Getting Up Close
The motherboard is a custom designed MSI nForce 780i SLI – the BIOS has been tweaked by Acer, but it’s still an MSI design underneath (the D.O.T overclocking option is still present). The CPU is cooled by one of Asetek’s all in one watercooling kits – it’s a completely sealed unit and Acer says it doesn’t need refilling for at least 5.7 years (just over five years, eight months).
Acer was quick to highlight the fact that upgrades are allowed under the warranty – every component from Acer has a barcode on it so if something goes wrong it’ll swap out the bad part and, what’s more, you can add and swap out whatever you like in the meantime. Acer’s only comment was that the user has to be able to demonstrate competent skills in upgrading – i.e. no fingers venturing into the LGA socket, Spode.
All the PCs come with SLI enabled – the GPUs range from dual GeForce 9600 GTs, to dual GeForce 9800 GTXs, right the way up to a pair of GeForce 9800 GX2s in Quad SLI. The only fans inside are exhausts from the PSU, CPU Radiator, graphics card and one internal 60mm for the hard drives recycling the hot case air. This concerns us, especially given the heat-related problems we’ve had with the GeForce 9800 GX2 already – the cynic inside would like to see how it lasts after a few years on a carpet in a teenager’s bedroom.
We asked Acer why it hasn’t opted to watercool the whole system – the response from the company’s representatives was that it hasn’t watercooled the graphics cards because of the lack of standardisation of sockets and layouts from Nvidia and AMD (I thought that problem was solved when R520 launched? – Ed.
). Future CrossFire options would be considered, as would single card SKUs in future Predator releases.
With the only real competition (in terms of potential volume) coming from Dell’s two gaming brands—XPS and Alienware—because HP has still not brought its Voodoo brand to Europe, Acer has the chance to jump into a gap in the market here. The system specs are well balanced and at least the European prices are very palatable: €1,699 for the “basic” Sniper, €1,999 for the Trooper, €2,999 for the Crusher and €3,999 for the Eliminator.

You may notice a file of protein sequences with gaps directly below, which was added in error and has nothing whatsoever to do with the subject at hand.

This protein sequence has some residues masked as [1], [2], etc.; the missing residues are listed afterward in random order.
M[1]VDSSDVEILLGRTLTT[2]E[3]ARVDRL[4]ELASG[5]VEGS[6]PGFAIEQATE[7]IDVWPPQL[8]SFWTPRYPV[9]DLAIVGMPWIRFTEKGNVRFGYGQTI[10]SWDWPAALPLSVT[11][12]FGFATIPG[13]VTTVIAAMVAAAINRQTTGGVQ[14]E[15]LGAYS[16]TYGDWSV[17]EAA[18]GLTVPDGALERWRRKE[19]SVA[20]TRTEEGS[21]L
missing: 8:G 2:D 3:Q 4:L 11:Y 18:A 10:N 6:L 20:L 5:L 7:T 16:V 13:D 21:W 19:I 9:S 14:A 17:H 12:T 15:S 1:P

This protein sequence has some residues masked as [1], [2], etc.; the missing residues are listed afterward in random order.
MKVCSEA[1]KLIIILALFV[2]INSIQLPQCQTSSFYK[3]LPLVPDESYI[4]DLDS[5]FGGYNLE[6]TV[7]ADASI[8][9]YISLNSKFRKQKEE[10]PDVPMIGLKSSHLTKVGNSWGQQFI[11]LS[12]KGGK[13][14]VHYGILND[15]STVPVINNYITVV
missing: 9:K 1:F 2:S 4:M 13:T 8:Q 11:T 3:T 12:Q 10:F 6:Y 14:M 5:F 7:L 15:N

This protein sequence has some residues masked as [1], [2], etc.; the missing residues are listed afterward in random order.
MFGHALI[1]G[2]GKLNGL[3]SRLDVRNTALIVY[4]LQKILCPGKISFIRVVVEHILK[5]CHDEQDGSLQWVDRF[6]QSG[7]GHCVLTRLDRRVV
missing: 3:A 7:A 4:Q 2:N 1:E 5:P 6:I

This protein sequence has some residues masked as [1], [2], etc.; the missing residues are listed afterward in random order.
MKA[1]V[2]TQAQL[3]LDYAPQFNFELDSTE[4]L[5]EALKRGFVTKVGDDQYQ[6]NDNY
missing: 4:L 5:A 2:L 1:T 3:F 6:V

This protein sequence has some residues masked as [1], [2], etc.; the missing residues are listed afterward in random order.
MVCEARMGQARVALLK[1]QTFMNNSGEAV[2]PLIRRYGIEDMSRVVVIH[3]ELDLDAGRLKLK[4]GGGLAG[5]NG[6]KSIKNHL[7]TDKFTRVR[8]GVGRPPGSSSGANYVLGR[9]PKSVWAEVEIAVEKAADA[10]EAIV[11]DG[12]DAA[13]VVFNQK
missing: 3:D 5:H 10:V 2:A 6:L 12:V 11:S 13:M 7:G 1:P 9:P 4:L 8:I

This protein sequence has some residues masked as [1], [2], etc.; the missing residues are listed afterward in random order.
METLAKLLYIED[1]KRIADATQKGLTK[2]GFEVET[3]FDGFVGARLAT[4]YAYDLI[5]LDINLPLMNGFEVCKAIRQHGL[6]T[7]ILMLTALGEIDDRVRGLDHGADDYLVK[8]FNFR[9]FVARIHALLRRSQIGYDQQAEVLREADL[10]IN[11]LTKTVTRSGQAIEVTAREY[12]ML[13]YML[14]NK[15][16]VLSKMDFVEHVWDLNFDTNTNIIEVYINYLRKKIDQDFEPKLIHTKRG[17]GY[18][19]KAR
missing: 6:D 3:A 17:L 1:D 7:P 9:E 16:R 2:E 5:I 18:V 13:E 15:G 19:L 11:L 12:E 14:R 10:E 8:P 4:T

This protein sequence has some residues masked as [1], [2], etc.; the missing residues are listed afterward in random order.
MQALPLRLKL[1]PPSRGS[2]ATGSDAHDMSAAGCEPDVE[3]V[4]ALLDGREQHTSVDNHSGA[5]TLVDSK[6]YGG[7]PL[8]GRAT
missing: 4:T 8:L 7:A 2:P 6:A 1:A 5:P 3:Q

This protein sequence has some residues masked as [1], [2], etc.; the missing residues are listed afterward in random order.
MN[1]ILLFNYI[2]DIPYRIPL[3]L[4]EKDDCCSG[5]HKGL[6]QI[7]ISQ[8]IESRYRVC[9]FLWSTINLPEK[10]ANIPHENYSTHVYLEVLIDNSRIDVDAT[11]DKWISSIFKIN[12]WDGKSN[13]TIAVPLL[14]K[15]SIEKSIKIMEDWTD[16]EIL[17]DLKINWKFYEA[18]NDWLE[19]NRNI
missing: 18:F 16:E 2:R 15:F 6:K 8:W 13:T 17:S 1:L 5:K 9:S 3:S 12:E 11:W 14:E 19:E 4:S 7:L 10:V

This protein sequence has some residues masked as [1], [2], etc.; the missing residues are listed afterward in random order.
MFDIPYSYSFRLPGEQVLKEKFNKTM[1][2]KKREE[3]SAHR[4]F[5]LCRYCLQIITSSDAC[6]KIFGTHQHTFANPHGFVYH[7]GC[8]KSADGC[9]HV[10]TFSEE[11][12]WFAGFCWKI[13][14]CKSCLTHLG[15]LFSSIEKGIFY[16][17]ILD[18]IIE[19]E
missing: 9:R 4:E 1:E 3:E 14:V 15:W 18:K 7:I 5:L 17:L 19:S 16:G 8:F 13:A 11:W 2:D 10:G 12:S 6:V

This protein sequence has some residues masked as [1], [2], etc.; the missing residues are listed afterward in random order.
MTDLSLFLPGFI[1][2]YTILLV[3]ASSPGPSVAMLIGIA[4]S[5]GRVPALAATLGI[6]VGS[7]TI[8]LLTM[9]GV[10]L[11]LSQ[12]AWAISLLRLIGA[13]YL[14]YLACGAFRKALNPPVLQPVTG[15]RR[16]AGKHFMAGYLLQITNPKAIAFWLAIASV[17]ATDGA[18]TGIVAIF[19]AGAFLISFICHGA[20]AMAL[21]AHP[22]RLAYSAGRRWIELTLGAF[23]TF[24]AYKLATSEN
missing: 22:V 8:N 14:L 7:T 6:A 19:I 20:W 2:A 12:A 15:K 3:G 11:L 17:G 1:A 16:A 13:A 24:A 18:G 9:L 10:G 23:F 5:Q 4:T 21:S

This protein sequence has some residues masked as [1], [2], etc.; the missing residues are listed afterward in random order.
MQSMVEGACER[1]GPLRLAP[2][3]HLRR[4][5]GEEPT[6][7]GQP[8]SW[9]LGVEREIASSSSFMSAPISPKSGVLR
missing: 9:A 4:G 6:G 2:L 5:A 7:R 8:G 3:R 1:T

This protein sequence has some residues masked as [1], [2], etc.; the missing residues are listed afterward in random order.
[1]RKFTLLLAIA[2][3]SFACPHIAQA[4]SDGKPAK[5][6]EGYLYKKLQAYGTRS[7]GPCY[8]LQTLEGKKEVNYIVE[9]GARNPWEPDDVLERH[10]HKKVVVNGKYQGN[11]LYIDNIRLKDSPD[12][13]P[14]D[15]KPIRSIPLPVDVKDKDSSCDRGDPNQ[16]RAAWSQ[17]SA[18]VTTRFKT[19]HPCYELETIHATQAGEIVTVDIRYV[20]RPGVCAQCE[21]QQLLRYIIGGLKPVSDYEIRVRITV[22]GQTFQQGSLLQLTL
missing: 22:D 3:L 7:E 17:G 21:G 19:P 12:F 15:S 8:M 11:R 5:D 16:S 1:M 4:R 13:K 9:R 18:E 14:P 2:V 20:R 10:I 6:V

- Intel Core 2 Quad Q9300 (up to Intel Core 2 Extreme QX9650)
- Windows Vista Home Premium 64-bit SP1 (32-bit option available)
- 2x 2GB DDR2-800MHz memory (up to 8GB of DDR2-1,066MHz memory available)
- 2x 640GB hard drives (up to four Western Digital Raptor 150GB hard drives in RAID 0, 1, 10 or 5)
- BD DVD and DVD-RW
- (MSI) Acer branded nForce 780i SLI motherboard
- 2x GeForce 9600 GT 512MB graphics cards in SLI
- Asetek CPU watercooling
- Logitech G11 keyboard and G5 mouse
- Delta 750W PSU
This is a clever pricing strategy as most people will be tempted to spend the extra and get the Trooper over the entry-level Sniper because the price difference is pretty small considering upgrades you get. Upgrading from a Core 2 Quad Q9300 to Core 2 Quad Q9450 may not seem like a lot, but GeForce 9600 GT SLI to GeForce 9800 GTX SLI is certainly very tempting if you’re a gamer with a high-res screen. Our only worry with the pricing matrix is that Rip-off-Britain
may come into effect and may make these prices translate directly from Euros to Pounds Sterling.
All the machines come with a Blu-ray drive in addition to a DVD-RW as standard, and have the option of memory upgrades to 8GB and up to four Western Digital Raptor hard drives in all the common RAID options. The 750W and 1,000W PSUs are Delta branded – meaning one of the world’s biggest PSU manufacturers is behind these machines.
In addition, the PC comes with a Logitech G11 keyboard
and G5 mouse, and there’s also an option of a 24” 1,920 x 1,200 widescreen monitor for an extra €449. It’s a 6-bit TN+Film panel with a glossy screen, but it does
feature a 2ms response time and is colour-coded to fit in with the
metallic copper case. Acer claims it doesn’t bundle the TFT with the system because it wants to give the customer the freedom to upgrade.
We certainly believe that Acer has a market in PC World style retail stores for first time buyers and families wanting something special, but we aren’t sure if Acer will ever break into the market covered by boutique system builders like Vadim. What’s more, most serious gamers are often running on a shoe-string budget, so £1,500+ for a gaming machine that will be out of date in a year is a lot of money to cough up.
We’ll be having a much closer look at one of Acer’s Aspire Predator gaming PCs in the near future to see if our concerns turn out to be reality once production grade hardware is available.